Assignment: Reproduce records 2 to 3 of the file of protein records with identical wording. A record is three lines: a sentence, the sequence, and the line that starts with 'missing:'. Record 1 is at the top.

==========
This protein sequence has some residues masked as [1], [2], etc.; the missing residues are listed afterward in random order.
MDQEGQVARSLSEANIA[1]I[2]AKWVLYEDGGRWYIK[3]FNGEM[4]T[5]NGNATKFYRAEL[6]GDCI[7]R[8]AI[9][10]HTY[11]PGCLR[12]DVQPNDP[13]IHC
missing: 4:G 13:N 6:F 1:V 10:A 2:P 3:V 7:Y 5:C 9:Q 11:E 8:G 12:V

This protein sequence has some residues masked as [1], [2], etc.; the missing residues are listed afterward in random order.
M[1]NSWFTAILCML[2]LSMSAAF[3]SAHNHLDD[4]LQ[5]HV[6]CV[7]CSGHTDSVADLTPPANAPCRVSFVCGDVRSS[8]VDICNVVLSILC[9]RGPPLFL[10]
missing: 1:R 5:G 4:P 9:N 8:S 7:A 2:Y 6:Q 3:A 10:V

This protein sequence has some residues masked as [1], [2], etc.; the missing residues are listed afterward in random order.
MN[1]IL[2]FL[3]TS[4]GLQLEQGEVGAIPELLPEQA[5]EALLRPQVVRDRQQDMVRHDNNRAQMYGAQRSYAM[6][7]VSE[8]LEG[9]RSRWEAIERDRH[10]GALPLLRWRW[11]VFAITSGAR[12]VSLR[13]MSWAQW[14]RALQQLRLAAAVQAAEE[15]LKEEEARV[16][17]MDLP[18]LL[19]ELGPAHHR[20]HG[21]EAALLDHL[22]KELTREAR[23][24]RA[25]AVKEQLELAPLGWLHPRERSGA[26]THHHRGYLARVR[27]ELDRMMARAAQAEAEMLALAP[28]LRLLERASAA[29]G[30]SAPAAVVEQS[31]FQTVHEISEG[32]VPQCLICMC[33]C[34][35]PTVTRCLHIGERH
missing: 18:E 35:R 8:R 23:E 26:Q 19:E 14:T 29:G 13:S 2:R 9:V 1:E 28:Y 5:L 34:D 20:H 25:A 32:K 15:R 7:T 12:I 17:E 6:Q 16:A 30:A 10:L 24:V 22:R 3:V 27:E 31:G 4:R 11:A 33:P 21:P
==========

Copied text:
This protein sequence has some residues masked as [1], [2], etc.; the missing residues are listed afterward in random order.
M[1]NSWFTAILCML[2]LSMSAAF[3]SAHNHLDD[4]LQ[5]HV[6]CV[7]CSGHTDSVADLTPPANAPCRVSFVCGDVRSS[8]VDICNVVLSILC[9]RGPPLFL[10]
missing: 1:R 5:G 4:P 9:N 8:S 7:A 2:Y 6:Q 3:A 10:V

This protein sequence has some residues masked as [1], [2], etc.; the missing residues are listed afterward in random order.
MN[1]IL[2]FL[3]TS[4]GLQLEQGEVGAIPELLPEQA[5]EALLRPQVVRDRQQDMVRHDNNRAQMYGAQRSYAM[6][7]VSE[8]LEG[9]RSRWEAIERDRH[10]GALPLLRWRW[11]VFAITSGAR[12]VSLR[13]MSWAQW[14]RALQQLRLAAAVQAAEE[15]LKEEEARV[16][17]MDLP[18]LL[19]ELGPAHHR[20]HG[21]EAALLDHL[22]KELTREAR[23][24]RA[25]AVKEQLELAPLGWLHPRERSGA[26]THHHRGYLARVR[27]ELDRMMARAAQAEAEMLALAP[28]LRLLERASAA[29]G[30]SAPAAVVEQS[31]FQTVHEISEG[32]VPQCLICMC[33]C[34][35]PTVTRCLHIGERH
missing: 18:E 35:R 8:R 23:E 26:Q 19:E 14:T 29:G 13:S 2:R 9:V 1:E 28:Y 5:L 34:D 20:H 25:A 32:K 15:R 7:T 12:I 17:E 6:Q 16:A 30:A 10:L 24:V 22:R 3:V 27:E 31:G 4:R 11:A 33:P 21:P